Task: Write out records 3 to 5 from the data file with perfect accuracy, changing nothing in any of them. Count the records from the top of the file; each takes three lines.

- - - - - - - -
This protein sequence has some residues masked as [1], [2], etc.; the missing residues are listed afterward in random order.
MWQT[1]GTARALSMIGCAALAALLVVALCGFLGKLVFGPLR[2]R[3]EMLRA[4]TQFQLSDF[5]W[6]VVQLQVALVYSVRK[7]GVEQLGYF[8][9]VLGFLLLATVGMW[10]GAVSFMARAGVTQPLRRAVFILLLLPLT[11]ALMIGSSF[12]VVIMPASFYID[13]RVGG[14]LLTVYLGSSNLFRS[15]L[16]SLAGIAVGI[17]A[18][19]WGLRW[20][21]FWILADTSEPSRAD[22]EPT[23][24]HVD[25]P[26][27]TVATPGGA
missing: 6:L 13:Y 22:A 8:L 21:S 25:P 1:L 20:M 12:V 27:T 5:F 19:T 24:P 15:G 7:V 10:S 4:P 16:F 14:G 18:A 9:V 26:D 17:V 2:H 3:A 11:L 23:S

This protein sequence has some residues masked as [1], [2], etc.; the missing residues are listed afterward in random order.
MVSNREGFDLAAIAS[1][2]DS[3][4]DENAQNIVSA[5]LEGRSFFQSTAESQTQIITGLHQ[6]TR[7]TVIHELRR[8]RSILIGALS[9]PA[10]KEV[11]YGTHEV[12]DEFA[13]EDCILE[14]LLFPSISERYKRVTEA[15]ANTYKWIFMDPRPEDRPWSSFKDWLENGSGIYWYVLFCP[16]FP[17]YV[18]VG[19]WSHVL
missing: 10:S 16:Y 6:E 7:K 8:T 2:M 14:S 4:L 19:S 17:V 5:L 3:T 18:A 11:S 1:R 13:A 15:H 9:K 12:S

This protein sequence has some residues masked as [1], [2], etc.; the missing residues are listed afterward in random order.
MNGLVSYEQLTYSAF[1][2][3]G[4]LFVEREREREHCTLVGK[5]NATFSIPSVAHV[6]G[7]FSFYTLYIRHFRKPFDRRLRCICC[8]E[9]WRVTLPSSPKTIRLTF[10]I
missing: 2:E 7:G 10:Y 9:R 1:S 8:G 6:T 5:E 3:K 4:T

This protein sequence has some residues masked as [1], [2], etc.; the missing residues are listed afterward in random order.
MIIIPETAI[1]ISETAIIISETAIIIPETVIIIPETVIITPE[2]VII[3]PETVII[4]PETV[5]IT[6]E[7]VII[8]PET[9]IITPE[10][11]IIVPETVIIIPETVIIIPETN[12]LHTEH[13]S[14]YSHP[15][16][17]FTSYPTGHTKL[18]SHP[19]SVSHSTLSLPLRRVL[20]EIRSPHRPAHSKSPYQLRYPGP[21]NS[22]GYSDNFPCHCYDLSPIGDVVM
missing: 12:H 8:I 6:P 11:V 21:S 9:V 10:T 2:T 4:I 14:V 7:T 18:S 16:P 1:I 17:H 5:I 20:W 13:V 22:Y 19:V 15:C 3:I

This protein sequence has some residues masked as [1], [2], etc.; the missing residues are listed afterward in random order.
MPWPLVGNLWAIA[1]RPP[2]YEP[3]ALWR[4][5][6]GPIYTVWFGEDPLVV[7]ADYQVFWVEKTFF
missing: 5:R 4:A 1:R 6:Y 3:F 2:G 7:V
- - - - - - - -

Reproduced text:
This protein sequence has some residues masked as [1], [2], etc.; the missing residues are listed afterward in random order.
MNGLVSYEQLTYSAF[1][2][3]G[4]LFVEREREREHCTLVGK[5]NATFSIPSVAHV[6]G[7]FSFYTLYIRHFRKPFDRRLRCICC[8]E[9]WRVTLPSSPKTIRLTF[10]I
missing: 2:E 7:G 10:Y 9:R 1:S 8:G 6:T 5:E 3:K 4:T

This protein sequence has some residues masked as [1], [2], etc.; the missing residues are listed afterward in random order.
MIIIPETAI[1]ISETAIIISETAIIIPETVIIIPETVIITPE[2]VII[3]PETVII[4]PETV[5]IT[6]E[7]VII[8]PET[9]IITPE[10][11]IIVPETVIIIPETVIIIPETN[12]LHTEH[13]S[14]YSHP[15][16][17]FTSYPTGHTKL[18]SHP[19]SVSHSTLSLPLRRVL[20]EIRSPHRPAHSKSPYQLRYPGP[21]NS[22]GYSDNFPCHCYDLSPIGDVVM
missing: 12:H 8:I 6:P 11:V 21:S 9:V 10:T 2:T 4:I 14:V 7:T 18:S 16:P 1:I 17:H 5:I 20:W 13:V 22:Y 19:V 15:C 3:I

This protein sequence has some residues masked as [1], [2], etc.; the missing residues are listed afterward in random order.
MPWPLVGNLWAIA[1]RPP[2]YEP[3]ALWR[4][5][6]GPIYTVWFGEDPLVV[7]ADYQVFWVEKTFF
missing: 5:R 4:A 1:R 6:Y 3:F 2:G 7:V